BURNS, S. F., BROOM, D. R., MIYASHITA, M., MUNDY, C. and STENSEL, D. J. (2007). A single session of treadmill running has no effect on plasma total ghrelin concentrations. Journal of sports sciences, 25 (6), 635-642.Full text not available from this repository.
<p>Ghrelin is a hormone that stimulates hunger. Intense exercise has been shown to temporarily suppress hunger after exercise. In the present study, we investigated whether post-exercise hunger suppression is mediated by reduced plasma total ghrelin concentrations. Nine men and nine women participated in the study. Their mean physical characteristics were as follows: age 24.8 (s<sub>x</sub> = 0.9) years, body mass index 22.9 (s<sub>x</sub> = 0.6) kg . m<sup>-2</sup>, maximal oxygen uptake (VO<sup>2max</sup>) 57.7 (s<sub>x</sub> = 2.2) ml . kg<sup>-1</sup> . min<sup>-1</sup>. The participants completed two 3-h trials (exercise and control) on separate days in a randomized balanced design after overnight fasts. The exercise trial involved a 1-h treadmill run at 73.5% of VO<sup>2max</sup> followed by 2 h of rest. The control trial consisted of 3 h of rest. Blood samples were collected at 0, 0.5, 1, 1.5, 2, and 3 h. Total ghrelin concentrations were determined from plasma. Hunger was assessed following blood sampling using a 15-point scale. The data were analysed using repeated-measures analysis of variance. Hunger scores were lower in the exercise trial than in the control trial (trial, P = 0.009; time, P < 0.001; trial x time, P < 0.001). Plasma total ghrelin concentrations did not differ between trials. These findings indicate that treadmill running suppresses hunger but this effect is not mediated by changes in plasma total ghrelin concentration.</p>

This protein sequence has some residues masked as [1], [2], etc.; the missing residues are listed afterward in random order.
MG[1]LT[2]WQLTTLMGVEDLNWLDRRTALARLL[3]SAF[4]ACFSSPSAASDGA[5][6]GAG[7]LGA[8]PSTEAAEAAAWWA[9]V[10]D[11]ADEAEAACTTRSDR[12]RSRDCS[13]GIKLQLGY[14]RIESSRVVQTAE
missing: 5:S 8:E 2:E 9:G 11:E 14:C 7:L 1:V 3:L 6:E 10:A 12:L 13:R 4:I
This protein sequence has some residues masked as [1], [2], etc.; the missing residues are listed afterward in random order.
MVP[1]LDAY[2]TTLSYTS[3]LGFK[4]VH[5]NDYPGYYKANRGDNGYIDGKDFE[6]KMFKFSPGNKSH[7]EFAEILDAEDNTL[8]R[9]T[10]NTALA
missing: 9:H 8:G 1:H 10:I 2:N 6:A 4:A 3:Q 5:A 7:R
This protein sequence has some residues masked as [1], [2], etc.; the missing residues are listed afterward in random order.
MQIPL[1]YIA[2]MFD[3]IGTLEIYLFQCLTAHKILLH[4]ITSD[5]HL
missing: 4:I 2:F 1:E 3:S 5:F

|Research Institute, Centre or Group:||Centre for Sport and Exercise Science|
|Depositing User:||Ann Betterton|
|Date Deposited:||23 Dec 2008|
|Last Modified:||09 Dec 2009 18:23|
Actions (login required)
Downloads per month over past year